Emily Meara is working on research related to global public health, international development and health care delivery in rural regions. Meara works closely with a case study called “Where Surgery is Difficult: Overcoming Barriers to Access in Rural Chiapas, Mexico” written by Professor Steve Reifenberg and Notre Dame graduate, Luke Maillie. She is in close communication with members of the PIH affiliate, Compañeros en Salud (CES), working in Chiapas, Mexico. Eventually, Meara will strive to incorporate data regarding patient referrals into the case study and analyze this set of data to extract information regarding system barriers to health care delivery. In addition, Meara will be involved in an article exploring the nuances of the word and idea of accompaniment, particularly comparing Spanish and English, with her fellow Kellogg International Scholar, Kate Bailey.
This past summer, Meara spent six weeks in Chiapas, Mexico funded by Kellogg’s Experiencing the World Fellowship. She worked with CES to help develop a surgical program in the small, remote town of Jaltenango. In addition to aiding the development of this new program, Meara helped organize leadership training, conduct surveys, and copy two years of referrals data. This data will be pivotal in tracking patient travel time, referred diagnoses and the progress of healthcare delivery in rural Mexico.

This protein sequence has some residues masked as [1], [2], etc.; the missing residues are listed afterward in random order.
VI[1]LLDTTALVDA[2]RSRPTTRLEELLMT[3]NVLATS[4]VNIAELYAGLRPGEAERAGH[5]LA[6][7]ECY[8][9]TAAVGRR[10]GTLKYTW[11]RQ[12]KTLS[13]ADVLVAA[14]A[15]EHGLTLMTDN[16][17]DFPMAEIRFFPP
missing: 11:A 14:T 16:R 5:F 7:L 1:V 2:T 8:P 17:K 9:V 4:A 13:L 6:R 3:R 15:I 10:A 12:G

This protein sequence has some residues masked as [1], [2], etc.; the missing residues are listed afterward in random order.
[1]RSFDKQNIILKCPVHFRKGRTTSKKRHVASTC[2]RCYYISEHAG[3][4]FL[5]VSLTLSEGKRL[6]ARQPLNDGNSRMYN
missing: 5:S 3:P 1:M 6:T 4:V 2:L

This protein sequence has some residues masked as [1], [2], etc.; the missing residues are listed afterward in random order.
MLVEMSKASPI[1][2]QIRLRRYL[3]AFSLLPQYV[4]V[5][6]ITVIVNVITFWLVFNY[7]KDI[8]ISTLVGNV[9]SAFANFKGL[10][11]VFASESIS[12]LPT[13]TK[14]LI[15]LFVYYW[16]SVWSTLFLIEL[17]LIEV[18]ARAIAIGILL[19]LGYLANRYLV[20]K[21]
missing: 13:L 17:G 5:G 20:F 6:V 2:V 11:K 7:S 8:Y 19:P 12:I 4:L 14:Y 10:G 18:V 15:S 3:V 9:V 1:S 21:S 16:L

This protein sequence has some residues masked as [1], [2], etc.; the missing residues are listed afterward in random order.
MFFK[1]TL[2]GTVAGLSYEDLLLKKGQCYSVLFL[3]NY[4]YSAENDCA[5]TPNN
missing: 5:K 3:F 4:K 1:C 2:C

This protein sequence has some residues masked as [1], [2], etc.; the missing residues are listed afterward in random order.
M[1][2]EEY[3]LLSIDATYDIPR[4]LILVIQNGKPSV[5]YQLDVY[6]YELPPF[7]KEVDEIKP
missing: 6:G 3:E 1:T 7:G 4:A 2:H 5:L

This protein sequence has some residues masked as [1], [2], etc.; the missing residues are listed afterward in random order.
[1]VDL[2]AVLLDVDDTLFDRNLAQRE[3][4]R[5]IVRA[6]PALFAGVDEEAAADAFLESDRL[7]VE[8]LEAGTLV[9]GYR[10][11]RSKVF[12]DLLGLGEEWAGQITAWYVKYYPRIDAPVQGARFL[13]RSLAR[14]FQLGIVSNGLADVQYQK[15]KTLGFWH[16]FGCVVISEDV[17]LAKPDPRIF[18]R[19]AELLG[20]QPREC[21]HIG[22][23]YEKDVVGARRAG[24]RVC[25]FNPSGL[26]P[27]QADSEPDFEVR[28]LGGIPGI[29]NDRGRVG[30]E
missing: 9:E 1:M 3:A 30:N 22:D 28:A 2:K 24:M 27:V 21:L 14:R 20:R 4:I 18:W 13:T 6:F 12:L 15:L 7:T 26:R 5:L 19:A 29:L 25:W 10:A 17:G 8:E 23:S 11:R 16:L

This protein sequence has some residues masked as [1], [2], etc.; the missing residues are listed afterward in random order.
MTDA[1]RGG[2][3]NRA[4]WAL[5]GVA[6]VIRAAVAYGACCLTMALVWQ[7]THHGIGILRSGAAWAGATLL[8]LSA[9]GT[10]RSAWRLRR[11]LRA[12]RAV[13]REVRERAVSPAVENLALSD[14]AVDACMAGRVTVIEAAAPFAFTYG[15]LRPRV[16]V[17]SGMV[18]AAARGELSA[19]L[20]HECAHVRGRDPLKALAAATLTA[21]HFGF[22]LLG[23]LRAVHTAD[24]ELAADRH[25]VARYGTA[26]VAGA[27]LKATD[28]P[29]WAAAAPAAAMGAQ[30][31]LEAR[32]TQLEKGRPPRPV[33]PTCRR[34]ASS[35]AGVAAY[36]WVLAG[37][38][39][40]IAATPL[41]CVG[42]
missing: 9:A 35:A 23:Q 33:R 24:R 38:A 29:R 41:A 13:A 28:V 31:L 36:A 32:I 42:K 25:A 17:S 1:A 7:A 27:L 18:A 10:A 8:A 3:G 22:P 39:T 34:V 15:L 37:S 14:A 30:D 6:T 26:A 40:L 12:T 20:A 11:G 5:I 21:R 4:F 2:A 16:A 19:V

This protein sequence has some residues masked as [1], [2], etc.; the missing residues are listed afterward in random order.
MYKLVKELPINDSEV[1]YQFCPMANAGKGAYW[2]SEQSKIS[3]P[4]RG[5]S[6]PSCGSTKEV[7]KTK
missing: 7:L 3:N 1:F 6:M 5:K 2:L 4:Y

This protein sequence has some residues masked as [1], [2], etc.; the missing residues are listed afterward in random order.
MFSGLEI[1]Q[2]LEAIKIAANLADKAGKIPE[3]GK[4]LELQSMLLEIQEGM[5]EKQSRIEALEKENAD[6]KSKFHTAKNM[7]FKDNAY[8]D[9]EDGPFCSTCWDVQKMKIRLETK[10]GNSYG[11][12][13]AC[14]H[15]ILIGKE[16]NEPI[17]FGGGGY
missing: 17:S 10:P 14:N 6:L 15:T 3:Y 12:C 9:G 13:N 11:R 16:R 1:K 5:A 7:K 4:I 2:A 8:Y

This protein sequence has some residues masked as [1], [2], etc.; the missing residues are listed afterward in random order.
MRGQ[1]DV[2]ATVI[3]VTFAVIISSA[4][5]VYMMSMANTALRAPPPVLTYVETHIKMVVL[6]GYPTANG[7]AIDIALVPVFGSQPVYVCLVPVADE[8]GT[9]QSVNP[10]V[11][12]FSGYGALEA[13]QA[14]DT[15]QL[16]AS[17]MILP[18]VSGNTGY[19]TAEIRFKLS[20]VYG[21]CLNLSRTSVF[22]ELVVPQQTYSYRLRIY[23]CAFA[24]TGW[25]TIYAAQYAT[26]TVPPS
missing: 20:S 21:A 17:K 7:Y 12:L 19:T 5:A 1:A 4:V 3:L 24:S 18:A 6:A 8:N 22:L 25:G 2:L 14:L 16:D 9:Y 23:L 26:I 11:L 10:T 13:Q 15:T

I am interested in research involving global health and healthcare delivery in rural regions. Understanding barriers to delivering care is crucial in order to extend access to efficient, equitable medical care in underdeveloped regions of the world.
Currently, I am working with Professor Reifenberg on two projects. The first project explores the linguistic differences in Spanish and English of the word "accompaniment." In addition, I am helping him with a book project involving Partners in Health and Paul Farmer.
The Right to Surgical Care: Expanding surgical care delivery in Chiapas, Mexico
Oct 10, 2018
The most significant accomplishment this week was the focus groups. First, we drafted lists of questions and follow-up questions to guide the discussion, wrote an informed consent document, prepared snacks and coffee and scheduled a small room in the hospital to hold the focus groups.